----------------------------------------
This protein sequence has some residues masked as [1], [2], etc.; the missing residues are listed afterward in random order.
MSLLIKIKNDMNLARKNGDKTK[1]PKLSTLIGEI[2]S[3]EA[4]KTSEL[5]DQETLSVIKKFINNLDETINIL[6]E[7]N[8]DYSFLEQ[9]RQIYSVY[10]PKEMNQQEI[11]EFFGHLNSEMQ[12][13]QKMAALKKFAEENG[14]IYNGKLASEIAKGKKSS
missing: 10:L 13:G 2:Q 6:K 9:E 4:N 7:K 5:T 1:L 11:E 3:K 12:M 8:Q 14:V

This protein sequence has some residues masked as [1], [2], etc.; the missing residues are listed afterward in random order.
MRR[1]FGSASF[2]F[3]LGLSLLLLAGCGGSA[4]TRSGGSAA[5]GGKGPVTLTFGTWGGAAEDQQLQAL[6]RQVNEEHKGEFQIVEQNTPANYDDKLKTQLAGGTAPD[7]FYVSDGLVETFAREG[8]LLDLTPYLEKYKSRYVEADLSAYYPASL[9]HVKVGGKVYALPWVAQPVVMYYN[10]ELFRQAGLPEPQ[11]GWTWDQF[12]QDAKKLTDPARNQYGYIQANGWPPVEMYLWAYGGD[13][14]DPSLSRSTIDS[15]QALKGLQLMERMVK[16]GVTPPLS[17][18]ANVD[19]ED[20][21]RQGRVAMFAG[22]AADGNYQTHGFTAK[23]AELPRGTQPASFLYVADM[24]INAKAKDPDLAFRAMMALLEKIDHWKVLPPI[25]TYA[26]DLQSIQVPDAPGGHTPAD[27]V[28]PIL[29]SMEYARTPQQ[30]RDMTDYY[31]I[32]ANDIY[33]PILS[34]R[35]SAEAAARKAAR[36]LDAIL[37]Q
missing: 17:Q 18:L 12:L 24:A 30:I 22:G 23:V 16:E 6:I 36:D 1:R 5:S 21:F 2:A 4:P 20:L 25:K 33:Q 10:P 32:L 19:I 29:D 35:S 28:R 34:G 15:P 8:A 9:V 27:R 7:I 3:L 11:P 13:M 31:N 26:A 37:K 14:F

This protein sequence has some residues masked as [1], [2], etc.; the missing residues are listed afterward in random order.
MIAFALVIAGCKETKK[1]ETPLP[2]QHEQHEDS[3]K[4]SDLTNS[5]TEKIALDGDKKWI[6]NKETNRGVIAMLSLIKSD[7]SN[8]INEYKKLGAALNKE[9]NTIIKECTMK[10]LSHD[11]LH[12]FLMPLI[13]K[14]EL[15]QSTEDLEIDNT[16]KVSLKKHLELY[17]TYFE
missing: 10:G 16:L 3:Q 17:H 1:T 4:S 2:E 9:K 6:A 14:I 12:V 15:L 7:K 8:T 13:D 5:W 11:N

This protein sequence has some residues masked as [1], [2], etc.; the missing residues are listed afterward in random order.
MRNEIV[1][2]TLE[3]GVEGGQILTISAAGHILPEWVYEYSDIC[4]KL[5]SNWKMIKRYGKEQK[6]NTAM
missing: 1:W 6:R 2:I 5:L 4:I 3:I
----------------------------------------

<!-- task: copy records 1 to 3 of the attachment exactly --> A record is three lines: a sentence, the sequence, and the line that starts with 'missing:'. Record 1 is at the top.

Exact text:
This protein sequence has some residues masked as [1], [2], etc.; the missing residues are listed afterward in random order.
MSLLIKIKNDMNLARKNGDKTK[1]PKLSTLIGEI[2]S[3]EA[4]KTSEL[5]DQETLSVIKKFINNLDETINIL[6]E[7]N[8]DYSFLEQ[9]RQIYSVY[10]PKEMNQQEI[11]EFFGHLNSEMQ[12][13]QKMAALKKFAEENG[14]IYNGKLASEIAKGKKSS
missing: 10:L 13:G 2:Q 6:K 9:E 4:N 7:K 5:T 1:L 11:E 3:K 12:M 8:Q 14:V

This protein sequence has some residues masked as [1], [2], etc.; the missing residues are listed afterward in random order.
MRR[1]FGSASF[2]F[3]LGLSLLLLAGCGGSA[4]TRSGGSAA[5]GGKGPVTLTFGTWGGAAEDQQLQAL[6]RQVNEEHKGEFQIVEQNTPANYDDKLKTQLAGGTAPD[7]FYVSDGLVETFAREG[8]LLDLTPYLEKYKSRYVEADLSAYYPASL[9]HVKVGGKVYALPWVAQPVVMYYN[10]ELFRQAGLPEPQ[11]GWTWDQF[12]QDAKKLTDPARNQYGYIQANGWPPVEMYLWAYGGD[13][14]DPSLSRSTIDS[15]QALKGLQLMERMVK[16]GVTPPLS[17][18]ANVD[19]ED[20][21]RQGRVAMFAG[22]AADGNYQTHGFTAK[23]AELPRGTQPASFLYVADM[24]INAKAKDPDLAFRAMMALLEKIDHWKVLPPI[25]TYA[26]DLQSIQVPDAPGGHTPAD[27]V[28]PIL[29]SMEYARTPQQ[30]RDMTDYY[31]I[32]ANDIY[33]PILS[34]R[35]SAEAAARKAAR[36]LDAIL[37]Q
missing: 17:Q 18:L 12:L 24:A 30:I 22:G 23:V 16:E 6:I 36:D 1:R 5:S 21:F 2:A 4:P 20:L 25:K 33:Q 10:P 32:L 19:I 29:D 35:S 28:R 34:G 15:P 8:A 9:V 27:R 7:I 3:L 11:P 13:M 31:N 26:A 37:K 14:F

This protein sequence has some residues masked as [1], [2], etc.; the missing residues are listed afterward in random order.
MIAFALVIAGCKETKK[1]ETPLP[2]QHEQHEDS[3]K[4]SDLTNS[5]TEKIALDGDKKWI[6]NKETNRGVIAMLSLIKSD[7]SN[8]INEYKKLGAALNKE[9]NTIIKECTMK[10]LSHD[11]LH[12]FLMPLI[13]K[14]EL[15]QSTEDLEIDNT[16]KVSLKKHLELY[17]TYFE
missing: 10:G 16:L 3:Q 17:H 1:T 4:S 2:E 9:K 6:A 14:I 12:V 15:L 7:K 8:T 13:D 5:W 11:N